UK claims of Russia spying on Skripals is a ‘big surprise’ – Russian Ambassador Yakovenko

UK claims of Russia spying on Skripals is a ‘big surprise’ – Russian Ambassador Yakovenko
UK allegations of Russian agents spying on the Skripals for the past five years are a “big surprise,” Russian Ambassador to Britain Alexander Yakovenko says.

Speaking at a press conference in London on Friday morning, Yakovenko was asked about a newly declassified letter by Downing Street to NATO claiming Russia has been hacking into the emails of former Russian double agent Sergei Skripal and his daughter Yulia for the past five years. He said Prime Minister Theresa May’s government should have sent the allegations directly to Russia.

“If someone was spying, why were the British services not complaining about that?” Yakovenko told reporters.

“They always complain if something goes wrong. We didn’t see any signs, any applications from the British side that they are not happy with the way Skripals were living in Salisbury.”

The letter by National Security Adviser Sir Mark Sedwill to NATO Secretary-General Jens Stoltenberg also contained allegations of Russians smearing nerve agents onto door handles to assess their effectiveness.

Police investigating the Salisbury poisoning said the highest concentration of the Novichok nerve agent had been found on Sergei Skripal’s front door.

The letter also claimed that the nerve agent used to poison the Skripals had most likely been made at a laboratory in Shikhany, near Volgograd, which is a branch of the State Institute for Organic Chemistry and Technology.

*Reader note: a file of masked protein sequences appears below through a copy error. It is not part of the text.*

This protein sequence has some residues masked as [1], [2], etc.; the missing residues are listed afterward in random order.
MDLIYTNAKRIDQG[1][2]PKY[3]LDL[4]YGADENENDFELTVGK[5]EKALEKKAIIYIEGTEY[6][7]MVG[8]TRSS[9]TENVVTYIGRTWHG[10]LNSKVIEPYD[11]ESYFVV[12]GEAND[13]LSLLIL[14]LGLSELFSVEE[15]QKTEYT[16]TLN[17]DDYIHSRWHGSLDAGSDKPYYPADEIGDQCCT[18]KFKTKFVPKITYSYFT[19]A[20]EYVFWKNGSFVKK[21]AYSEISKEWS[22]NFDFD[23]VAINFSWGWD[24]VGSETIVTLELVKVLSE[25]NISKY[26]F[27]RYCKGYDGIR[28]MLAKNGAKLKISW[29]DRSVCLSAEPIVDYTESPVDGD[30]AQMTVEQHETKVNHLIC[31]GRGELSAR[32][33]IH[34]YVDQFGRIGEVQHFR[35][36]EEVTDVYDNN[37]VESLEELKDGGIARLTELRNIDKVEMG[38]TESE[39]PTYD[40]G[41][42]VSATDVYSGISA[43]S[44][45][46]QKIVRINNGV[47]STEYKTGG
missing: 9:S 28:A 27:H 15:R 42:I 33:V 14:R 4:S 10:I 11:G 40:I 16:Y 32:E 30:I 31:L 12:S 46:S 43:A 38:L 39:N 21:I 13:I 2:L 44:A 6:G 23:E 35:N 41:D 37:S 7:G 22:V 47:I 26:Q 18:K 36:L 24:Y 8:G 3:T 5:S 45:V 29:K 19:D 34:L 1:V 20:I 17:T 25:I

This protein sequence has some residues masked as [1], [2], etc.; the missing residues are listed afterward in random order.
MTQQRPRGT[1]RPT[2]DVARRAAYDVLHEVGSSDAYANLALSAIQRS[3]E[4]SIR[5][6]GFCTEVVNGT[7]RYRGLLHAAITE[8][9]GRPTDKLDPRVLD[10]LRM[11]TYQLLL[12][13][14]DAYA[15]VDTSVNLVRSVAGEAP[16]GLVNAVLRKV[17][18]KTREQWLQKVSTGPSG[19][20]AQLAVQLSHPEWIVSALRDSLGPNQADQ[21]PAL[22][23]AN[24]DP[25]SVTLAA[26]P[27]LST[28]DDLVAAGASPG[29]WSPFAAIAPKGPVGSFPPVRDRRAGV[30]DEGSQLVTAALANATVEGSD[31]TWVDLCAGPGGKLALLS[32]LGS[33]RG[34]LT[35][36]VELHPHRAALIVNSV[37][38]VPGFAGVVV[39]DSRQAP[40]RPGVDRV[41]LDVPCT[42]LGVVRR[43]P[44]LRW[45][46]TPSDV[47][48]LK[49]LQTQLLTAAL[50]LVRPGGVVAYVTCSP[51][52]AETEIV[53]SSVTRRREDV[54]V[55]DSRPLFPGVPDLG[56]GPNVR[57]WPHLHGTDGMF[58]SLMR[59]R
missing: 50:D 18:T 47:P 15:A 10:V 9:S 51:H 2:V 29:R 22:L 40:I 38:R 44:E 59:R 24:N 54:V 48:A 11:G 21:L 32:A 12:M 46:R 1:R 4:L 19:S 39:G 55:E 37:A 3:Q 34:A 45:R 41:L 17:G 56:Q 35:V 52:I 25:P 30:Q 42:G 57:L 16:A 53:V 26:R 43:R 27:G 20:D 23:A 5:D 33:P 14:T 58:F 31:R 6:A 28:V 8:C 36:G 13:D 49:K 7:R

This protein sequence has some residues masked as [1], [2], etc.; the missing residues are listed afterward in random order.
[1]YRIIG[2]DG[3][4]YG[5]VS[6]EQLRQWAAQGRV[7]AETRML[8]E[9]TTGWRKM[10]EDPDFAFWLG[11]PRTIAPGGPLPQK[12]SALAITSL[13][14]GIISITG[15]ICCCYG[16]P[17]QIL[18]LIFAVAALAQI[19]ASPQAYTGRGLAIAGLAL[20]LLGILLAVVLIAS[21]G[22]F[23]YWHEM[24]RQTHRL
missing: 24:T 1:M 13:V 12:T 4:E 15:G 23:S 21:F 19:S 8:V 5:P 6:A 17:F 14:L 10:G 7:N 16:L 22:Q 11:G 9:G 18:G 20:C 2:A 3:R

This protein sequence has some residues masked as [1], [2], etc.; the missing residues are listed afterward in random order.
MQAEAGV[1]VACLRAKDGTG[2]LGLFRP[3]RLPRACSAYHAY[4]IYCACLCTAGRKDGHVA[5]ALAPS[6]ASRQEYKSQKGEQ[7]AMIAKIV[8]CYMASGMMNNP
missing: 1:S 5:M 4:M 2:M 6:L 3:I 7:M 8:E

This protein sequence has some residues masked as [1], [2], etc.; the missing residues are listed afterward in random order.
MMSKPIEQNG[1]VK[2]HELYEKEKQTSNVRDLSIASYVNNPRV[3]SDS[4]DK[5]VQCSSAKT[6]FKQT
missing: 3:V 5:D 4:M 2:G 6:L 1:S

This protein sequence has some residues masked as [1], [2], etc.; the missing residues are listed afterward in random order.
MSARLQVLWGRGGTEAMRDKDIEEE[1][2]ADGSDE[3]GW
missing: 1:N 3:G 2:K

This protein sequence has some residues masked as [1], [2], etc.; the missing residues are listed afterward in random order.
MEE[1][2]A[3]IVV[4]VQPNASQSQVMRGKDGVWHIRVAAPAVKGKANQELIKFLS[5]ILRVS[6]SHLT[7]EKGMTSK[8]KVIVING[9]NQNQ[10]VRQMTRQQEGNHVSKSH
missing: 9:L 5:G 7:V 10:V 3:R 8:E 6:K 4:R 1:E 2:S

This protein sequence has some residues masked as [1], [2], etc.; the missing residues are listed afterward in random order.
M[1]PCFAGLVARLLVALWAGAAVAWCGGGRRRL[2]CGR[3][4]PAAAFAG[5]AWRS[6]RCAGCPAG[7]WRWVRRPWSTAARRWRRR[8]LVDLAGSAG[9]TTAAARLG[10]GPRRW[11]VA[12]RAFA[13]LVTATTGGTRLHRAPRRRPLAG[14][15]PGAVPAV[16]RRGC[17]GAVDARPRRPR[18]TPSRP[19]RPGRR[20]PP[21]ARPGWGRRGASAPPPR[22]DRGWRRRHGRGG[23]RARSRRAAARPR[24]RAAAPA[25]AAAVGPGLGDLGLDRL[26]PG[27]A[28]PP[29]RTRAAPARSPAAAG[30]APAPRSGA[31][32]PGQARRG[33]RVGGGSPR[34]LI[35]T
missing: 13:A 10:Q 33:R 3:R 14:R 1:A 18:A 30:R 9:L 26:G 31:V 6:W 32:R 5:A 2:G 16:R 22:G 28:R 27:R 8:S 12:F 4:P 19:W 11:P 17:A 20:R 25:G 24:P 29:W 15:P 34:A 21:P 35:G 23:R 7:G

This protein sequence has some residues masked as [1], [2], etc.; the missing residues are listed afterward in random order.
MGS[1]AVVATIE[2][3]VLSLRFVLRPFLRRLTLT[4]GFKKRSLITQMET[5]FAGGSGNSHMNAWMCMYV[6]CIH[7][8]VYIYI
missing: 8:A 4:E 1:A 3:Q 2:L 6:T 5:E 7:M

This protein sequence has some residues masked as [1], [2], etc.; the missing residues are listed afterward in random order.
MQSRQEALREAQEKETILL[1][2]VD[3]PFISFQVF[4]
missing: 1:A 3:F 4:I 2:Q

Yakovenko said the UK appears to be pursuing a policy of “destroying evidence” in the Skripal case. He reiterated Russia’s dismay over the British government’s refusal to allow Russian diplomats access to Skripal and his daughter. He added that Moscow believes the two Russian nationals have been abducted by British authorities.

Russia vehemently denies being behind the attack in Salisbury. It accuses the UK of denying it a chance to directly examine samples of the agent.

Russian Foreign Ministry Spokeswoman Zakharova said: “Even if it’s Novichok, about 20 countries produced it. About 20 countries could have developed this chemical material – why have they pointed at Russia?”

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